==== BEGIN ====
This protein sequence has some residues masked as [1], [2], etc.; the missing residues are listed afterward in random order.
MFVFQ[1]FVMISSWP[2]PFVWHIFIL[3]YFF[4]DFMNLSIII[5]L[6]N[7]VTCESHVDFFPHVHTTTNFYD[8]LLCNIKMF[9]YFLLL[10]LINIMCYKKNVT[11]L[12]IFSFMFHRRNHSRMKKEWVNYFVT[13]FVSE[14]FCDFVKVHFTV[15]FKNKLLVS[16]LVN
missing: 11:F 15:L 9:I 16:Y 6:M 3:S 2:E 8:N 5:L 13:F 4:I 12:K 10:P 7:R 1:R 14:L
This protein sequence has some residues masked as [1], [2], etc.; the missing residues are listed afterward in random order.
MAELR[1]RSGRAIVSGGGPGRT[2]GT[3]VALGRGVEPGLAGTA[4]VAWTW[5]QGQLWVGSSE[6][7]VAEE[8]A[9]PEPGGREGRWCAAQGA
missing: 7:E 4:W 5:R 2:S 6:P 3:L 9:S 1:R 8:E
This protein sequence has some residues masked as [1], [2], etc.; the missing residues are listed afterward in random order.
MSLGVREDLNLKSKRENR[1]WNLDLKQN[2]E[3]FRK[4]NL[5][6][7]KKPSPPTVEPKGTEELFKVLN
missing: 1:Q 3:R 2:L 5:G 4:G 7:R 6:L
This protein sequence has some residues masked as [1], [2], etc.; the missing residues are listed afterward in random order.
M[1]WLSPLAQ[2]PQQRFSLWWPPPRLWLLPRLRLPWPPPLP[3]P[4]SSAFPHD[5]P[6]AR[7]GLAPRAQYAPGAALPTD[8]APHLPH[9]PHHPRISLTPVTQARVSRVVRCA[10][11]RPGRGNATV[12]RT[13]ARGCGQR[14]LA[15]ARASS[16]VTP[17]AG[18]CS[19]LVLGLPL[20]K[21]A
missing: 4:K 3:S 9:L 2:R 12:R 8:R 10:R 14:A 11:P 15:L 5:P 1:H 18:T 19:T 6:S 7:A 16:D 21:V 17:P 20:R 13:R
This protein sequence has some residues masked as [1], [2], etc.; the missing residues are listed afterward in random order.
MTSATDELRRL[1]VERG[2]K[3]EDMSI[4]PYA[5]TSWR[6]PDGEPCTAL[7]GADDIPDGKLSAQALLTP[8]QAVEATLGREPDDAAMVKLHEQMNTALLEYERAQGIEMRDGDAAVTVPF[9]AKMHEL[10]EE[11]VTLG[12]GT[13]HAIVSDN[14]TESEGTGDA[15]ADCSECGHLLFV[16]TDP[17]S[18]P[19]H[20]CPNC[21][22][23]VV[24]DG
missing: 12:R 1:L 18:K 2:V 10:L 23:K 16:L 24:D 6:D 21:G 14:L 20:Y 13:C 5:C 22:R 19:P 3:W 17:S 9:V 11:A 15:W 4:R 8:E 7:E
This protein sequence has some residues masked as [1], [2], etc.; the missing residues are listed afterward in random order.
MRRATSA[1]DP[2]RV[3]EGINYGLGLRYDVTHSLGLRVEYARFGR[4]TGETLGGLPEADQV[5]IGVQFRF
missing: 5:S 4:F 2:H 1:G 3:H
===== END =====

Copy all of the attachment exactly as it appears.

This protein sequence has some residues masked as [1], [2], etc.; the missing residues are listed afterward in random order.
MFVFQ[1]FVMISSWP[2]PFVWHIFIL[3]YFF[4]DFMNLSIII[5]L[6]N[7]VTCESHVDFFPHVHTTTNFYD[8]LLCNIKMF[9]YFLLL[10]LINIMCYKKNVT[11]L[12]IFSFMFHRRNHSRMKKEWVNYFVT[13]FVSE[14]FCDFVKVHFTV[15]FKNKLLVS[16]LVN
missing: 11:F 15:L 9:I 16:Y 6:M 3:S 2:E 8:N 5:L 13:F 4:I 12:K 10:P 7:R 1:R 14:L
This protein sequence has some residues masked as [1], [2], etc.; the missing residues are listed afterward in random order.
MAELR[1]RSGRAIVSGGGPGRT[2]GT[3]VALGRGVEPGLAGTA[4]VAWTW[5]QGQLWVGSSE[6][7]VAEE[8]A[9]PEPGGREGRWCAAQGA
missing: 7:E 4:W 5:R 2:S 6:P 3:L 9:S 1:R 8:E
This protein sequence has some residues masked as [1], [2], etc.; the missing residues are listed afterward in random order.
MSLGVREDLNLKSKRENR[1]WNLDLKQN[2]E[3]FRK[4]NL[5][6][7]KKPSPPTVEPKGTEELFKVLN
missing: 1:Q 3:R 2:L 5:G 4:G 7:R 6:L
This protein sequence has some residues masked as [1], [2], etc.; the missing residues are listed afterward in random order.
M[1]WLSPLAQ[2]PQQRFSLWWPPPRLWLLPRLRLPWPPPLP[3]P[4]SSAFPHD[5]P[6]AR[7]GLAPRAQYAPGAALPTD[8]APHLPH[9]PHHPRISLTPVTQARVSRVVRCA[10][11]RPGRGNATV[12]RT[13]ARGCGQR[14]LA[15]ARASS[16]VTP[17]AG[18]CS[19]LVLGLPL[20]K[21]A
missing: 4:K 3:S 9:L 2:R 12:R 8:R 10:R 14:A 11:P 15:L 5:P 1:H 18:T 19:T 6:S 7:A 16:D 21:V 17:P 20:R 13:R
This protein sequence has some residues masked as [1], [2], etc.; the missing residues are listed afterward in random order.
MTSATDELRRL[1]VERG[2]K[3]EDMSI[4]PYA[5]TSWR[6]PDGEPCTAL[7]GADDIPDGKLSAQALLTP[8]QAVEATLGREPDDAAMVKLHEQMNTALLEYERAQGIEMRDGDAAVTVPF[9]AKMHEL[10]EE[11]VTLG[12]GT[13]HAIVSDN[14]TESEGTGDA[15]ADCSECGHLLFV[16]TDP[17]S[18]P[19]H[20]CPNC[21][22][23]VV[24]DG
missing: 12:R 1:L 18:K 2:V 10:L 23:K 16:L 24:D 6:D 21:G 14:L 20:Y 13:C 5:C 22:R 19:P 3:W 17:S 9:V 11:A 15:W 4:R 8:E 7:E
This protein sequence has some residues masked as [1], [2], etc.; the missing residues are listed afterward in random order.
MRRATSA[1]DP[2]RV[3]EGINYGLGLRYDVTHSLGLRVEYARFGR[4]TGETLGGLPEADQV[5]IGVQFRF
missing: 5:S 4:F 2:H 1:G 3:H